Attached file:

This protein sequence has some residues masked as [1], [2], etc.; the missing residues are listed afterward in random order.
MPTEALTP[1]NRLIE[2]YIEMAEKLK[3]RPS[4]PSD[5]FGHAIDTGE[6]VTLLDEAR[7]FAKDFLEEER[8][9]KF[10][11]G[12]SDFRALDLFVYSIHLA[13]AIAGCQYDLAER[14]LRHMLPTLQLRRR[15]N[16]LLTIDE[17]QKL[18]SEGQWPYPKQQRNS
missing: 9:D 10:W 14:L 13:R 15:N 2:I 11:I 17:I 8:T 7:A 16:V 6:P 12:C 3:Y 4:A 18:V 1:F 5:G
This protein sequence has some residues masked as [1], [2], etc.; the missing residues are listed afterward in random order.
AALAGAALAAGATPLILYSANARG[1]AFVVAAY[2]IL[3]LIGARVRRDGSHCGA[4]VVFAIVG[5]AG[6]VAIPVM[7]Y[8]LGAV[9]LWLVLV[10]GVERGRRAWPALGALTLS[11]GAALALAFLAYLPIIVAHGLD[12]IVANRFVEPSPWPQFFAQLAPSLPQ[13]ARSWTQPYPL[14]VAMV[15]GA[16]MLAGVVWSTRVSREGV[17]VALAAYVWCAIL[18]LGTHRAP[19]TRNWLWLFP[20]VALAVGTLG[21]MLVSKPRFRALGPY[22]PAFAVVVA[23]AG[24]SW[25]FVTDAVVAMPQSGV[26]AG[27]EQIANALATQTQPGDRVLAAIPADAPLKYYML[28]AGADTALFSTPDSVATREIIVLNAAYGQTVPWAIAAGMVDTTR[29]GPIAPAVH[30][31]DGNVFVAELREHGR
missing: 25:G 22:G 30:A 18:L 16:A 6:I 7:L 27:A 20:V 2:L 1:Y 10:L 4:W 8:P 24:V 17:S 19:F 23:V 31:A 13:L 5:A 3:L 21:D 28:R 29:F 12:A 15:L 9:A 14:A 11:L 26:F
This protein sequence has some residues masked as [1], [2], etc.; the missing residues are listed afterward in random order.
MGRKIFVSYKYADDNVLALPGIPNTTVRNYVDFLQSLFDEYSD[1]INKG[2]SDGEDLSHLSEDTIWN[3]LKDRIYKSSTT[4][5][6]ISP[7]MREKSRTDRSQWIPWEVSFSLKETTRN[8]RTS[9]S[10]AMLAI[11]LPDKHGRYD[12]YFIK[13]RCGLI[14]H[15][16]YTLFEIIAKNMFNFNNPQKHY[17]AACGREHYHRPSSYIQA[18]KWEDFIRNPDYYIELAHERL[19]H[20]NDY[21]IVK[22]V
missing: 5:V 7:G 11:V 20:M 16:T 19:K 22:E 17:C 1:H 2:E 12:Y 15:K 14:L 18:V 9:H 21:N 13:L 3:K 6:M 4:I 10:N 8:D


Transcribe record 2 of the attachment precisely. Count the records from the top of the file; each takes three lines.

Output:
This protein sequence has some residues masked as [1], [2], etc.; the missing residues are listed afterward in random order.
AALAGAALAAGATPLILYSANARG[1]AFVVAAY[2]IL[3]LIGARVRRDGSHCGA[4]VVFAIVG[5]AG[6]VAIPVM[7]Y[8]LGAV[9]LWLVLV[10]GVERGRRAWPALGALTLS[11]GAALALAFLAYLPIIVAHGLD[12]IVANRFVEPSPWPQFFAQLAPSLPQ[13]ARSWTQPYPL[14]VAMV[15]GA[16]MLAGVVWSTRVSREGV[17]VALAAYVWCAIL[18]LGTHRAP[19]TRNWLWLFP[20]VALAVGTLG[21]MLVSKPRFRALGPY[22]PAFAVVVA[23]AG[24]SW[25]FVTDAVVAMPQSGV[26]AG[27]EQIANALATQTQPGDRVLAAIPADAPLKYYML[28]AGADTALFSTPDSVATREIIVLNAAYGQTVPWAIAAGMVDTTR[29]GPIAPAVH[30][31]DGNVFVAELREHGR
missing: 25:G 22:G 30:A 18:L 16:A 6:I 7:L 27:A 20:V 2:L 1:Y 10:L 4:W 8:P 24:V 17:S 19:F 23:V 31:A 13:L 5:A 3:L 21:D 28:R 29:F 12:A 15:L 9:A 14:A 11:L 26:F